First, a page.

The Problems with the Ethanol Mandate


Categorized in: Colorado, Florida, Louisiana, Massachusetts, Minnesota, National, New England, New Jersey, New Mexico, New York, North Dakota, Ohio, Pennsylvania, RFS, South Carolina, Virginia, West Virginia, Wisconsin

It has been ten years since Congress passed the Renewable Fuel Standard (RFS), which mandates the use of biofuels such as ethanol. Rep. Billy Long of Missouri has an excellent op-ed examining the ways this legislation failed to live up to expectations:

Despite their pure intentions, 2007 policymakers’ economic predictions have proven inaccurate and the overall program has fallen short. Concerns over gasoline usage decline have taken priority over those of inflated fuel demands, and innovations of new cellulosic biofuels has come more sluggishly than hoped. The Environmental Protection Agency has continuously adjusted the mandated fuel additive volumes downward in light of lower demands. 

So while dependence on foreign oil sources declined as hoped, RFS cannot claim credit. Also, experts like those from the National Academy of Sciences, the Intergovernmental Panel on Climate Change and the Congressional Budget Office cannot conclude that renewable fuels have delivered on lessened greenhouse gases. 

As Rep. Long points out, the RFS has not worked as predicted. In fact, its ethanol mandate could cause significant problems for consumers.

It is good to see growing bipartisan support in Congress to address these issues. One bill, HR 5180, would cap the amount of ethanol that must be blended into our fuel. This legislation is a good start to begin fixing this flawed mandate. Have you asked your member of Congress to support it?

Local Battle Loom in 2017


Categorized in: Colorado, Domestic Oil, Infrastructure, Jobs, Louisiana, Massachusetts, Minnesota, National, New England, New Jersey, New Mexico, New York, North Dakota, Ohio, Pennsylvania, South Carolina, West Virginia, Wisconsin

Happy New Year! We’re excited about the opportunities in 2017 for Energy Citizens to support job creation, strengthen our nation’s security, and keep energy affordable.

All eyes are now on Washington, but the fact is that we must prepare for challenges across the states. As part of a larger effort to shut down American oil and natural gas, anti-energy activist plan to battle critical pipeline projects and pro-energy policies at the local level.

“The opposition is going to be much more local, much more focused.” — Anti-Energy Leader Jane Kleeb

But communicating to government alone will not win the day. We also need to reach out to members of our communities… to friends, family, neighbors, co-workers, and our social networks. It’s important that we talk about why energy is important to us and why we need policies and leadership that support American energy development.

As a first step in highlighting the importance of energy to our local communities, it would be great if you would share your story. How is American energy helping your family, community, and state? Share why you’re standing up for American energy.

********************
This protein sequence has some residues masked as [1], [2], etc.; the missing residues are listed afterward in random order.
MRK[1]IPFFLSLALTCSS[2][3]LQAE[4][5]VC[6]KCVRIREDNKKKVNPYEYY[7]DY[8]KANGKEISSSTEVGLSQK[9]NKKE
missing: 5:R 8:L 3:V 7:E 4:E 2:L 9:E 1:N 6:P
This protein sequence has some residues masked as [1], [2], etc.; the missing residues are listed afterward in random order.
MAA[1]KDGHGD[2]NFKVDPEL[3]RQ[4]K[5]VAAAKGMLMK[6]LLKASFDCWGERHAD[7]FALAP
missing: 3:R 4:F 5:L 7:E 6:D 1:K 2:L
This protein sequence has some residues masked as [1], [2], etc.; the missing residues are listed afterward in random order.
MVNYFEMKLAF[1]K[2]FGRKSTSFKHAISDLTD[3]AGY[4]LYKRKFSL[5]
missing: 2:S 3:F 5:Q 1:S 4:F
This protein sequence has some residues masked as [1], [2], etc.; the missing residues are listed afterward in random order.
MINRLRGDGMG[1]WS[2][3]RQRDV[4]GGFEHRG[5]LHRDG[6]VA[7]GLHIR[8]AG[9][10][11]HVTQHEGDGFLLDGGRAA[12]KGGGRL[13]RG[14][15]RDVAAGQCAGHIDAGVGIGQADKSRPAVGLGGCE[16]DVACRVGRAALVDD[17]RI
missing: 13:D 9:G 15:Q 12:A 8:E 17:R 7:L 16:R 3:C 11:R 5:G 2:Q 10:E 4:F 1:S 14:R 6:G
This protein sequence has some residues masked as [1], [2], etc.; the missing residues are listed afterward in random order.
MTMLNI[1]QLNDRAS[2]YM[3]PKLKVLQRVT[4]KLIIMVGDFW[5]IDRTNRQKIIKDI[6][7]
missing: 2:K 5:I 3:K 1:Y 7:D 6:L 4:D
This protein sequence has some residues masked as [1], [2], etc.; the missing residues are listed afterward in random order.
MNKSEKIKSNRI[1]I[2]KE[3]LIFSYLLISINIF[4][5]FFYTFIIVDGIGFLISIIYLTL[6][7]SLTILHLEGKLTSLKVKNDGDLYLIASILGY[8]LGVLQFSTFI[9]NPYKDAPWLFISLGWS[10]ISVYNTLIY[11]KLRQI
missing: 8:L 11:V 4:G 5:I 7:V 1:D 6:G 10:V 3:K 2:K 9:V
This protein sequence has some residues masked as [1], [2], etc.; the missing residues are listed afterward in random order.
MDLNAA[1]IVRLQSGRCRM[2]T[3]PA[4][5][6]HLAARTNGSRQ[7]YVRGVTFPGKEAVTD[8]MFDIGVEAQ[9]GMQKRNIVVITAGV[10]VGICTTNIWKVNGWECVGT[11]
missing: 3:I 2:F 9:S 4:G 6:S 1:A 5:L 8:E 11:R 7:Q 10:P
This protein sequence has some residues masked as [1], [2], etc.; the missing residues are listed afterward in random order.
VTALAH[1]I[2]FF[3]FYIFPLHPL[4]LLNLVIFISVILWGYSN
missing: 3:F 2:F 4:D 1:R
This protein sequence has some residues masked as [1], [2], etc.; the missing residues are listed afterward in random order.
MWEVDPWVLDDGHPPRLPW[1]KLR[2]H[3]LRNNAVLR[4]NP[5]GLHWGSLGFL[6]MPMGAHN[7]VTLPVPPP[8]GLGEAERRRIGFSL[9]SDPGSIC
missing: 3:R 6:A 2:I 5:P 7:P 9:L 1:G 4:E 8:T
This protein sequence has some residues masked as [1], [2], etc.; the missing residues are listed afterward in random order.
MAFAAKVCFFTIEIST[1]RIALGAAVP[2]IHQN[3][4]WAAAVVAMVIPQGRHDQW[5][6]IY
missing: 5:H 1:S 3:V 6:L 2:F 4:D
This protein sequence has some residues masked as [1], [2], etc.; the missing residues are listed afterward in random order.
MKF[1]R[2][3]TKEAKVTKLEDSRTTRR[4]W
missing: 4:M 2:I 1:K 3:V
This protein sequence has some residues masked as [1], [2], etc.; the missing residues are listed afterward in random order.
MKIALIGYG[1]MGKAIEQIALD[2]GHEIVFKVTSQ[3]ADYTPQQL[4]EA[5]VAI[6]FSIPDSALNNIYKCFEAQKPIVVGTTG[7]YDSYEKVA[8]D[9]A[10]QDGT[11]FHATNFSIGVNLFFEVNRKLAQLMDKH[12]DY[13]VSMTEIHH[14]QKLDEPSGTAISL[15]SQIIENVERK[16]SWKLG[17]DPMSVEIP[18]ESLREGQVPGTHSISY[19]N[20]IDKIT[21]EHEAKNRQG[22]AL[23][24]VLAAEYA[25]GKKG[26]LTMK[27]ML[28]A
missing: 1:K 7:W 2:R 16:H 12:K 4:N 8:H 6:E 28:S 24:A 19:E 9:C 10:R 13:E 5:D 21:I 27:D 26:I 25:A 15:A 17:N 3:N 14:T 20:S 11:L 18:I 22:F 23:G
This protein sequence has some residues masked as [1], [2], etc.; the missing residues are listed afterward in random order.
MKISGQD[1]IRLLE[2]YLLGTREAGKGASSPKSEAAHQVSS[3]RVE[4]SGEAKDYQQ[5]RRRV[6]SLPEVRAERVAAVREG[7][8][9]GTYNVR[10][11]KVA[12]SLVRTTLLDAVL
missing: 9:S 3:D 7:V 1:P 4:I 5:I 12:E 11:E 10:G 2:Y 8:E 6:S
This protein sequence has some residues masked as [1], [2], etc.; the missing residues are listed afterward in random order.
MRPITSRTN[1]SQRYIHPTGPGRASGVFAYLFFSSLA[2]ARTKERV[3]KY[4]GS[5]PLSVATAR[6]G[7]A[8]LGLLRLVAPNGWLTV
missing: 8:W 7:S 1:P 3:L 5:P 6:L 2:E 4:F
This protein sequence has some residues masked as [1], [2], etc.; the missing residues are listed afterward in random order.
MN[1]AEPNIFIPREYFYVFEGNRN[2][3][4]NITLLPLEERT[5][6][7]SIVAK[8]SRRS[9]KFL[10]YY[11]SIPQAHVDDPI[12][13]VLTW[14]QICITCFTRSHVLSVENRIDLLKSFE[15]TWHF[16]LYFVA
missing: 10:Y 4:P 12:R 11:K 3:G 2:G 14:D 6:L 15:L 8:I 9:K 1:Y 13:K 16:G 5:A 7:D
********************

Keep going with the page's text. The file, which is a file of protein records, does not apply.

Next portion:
As we move forward, we’ll be asking you to share your views—and your story—with others so that pro-energy voices can be part of policy discussions.

A Manufacturing Resurgence Thanks to Shale


Categorized in: Louisiana, Massachusetts, Michigan, National, Natural Gas, New Jersey, New Mexico, New York, North Carolina, North Dakota, South Carolina, West Virginia

U. S. manufacturing is starting to thrive once again. As University of Michigan economist Mark Perry explains, American shale gas production deserves much of the credit for this great news:

The impact of the shale revolution is profound because the economic growth it continues to produce is not confined to any single region of the U.S. Cheap natural gas is strengthening energy security across the country and is fueling a resurgence in manufacturing – particularly the most energy-intensive industrial products, such as iron and steel, bulk chemicals, petrochemicals, plastics, cement, petroleum refining, glass, paper and food products.

Why is shale gas production so important to manufacturing? It’s because manufacturing is very energy-intensive. With more shale gas being produced here, it has lowered the cost of energy for American manufacturers:

Adjusted for inflation, the cost of electricity to industrial users in the U.S. is lower this year than almost any year in history. Compared to 2008 in the early days of the shale revolution, industrial electricity prices are 17 percent lower today. That’s because virtually every new power plant constructed in recent years has been fueled with natural gas. Gas plants are relatively inexpensive to build, and gas prices are projected to remain low for many decades.

During the election year we heard a lot about creating more American jobs. Let’s make sure to ask the candidates where they stand on natural gas production and the use of natural gas in power generation. If they don’t advocate for pro-energy policies or for allowing markets, not government mandates or incentives to dictate our power generation mix, it’s hard to see how they can be serious about job growth in the U.S. For our economy to continue to grow, we need to make sure that candidates running this year support oil and gas production and the market-driven use of more natural gas to generate electricity.

Lift the Ban, Improve our Security

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Categorized in: Colorado, Crude Oil Exports, Florida, Illinois, Louisiana, Minnesota, National, North Carolina, Ohio, Pennsylvania, South Carolina, States, Texas, Virginia, Wisconsin

The evidence is clear: lifting the crude oil export ban is good for our economy. But what about the other benefits it could bring?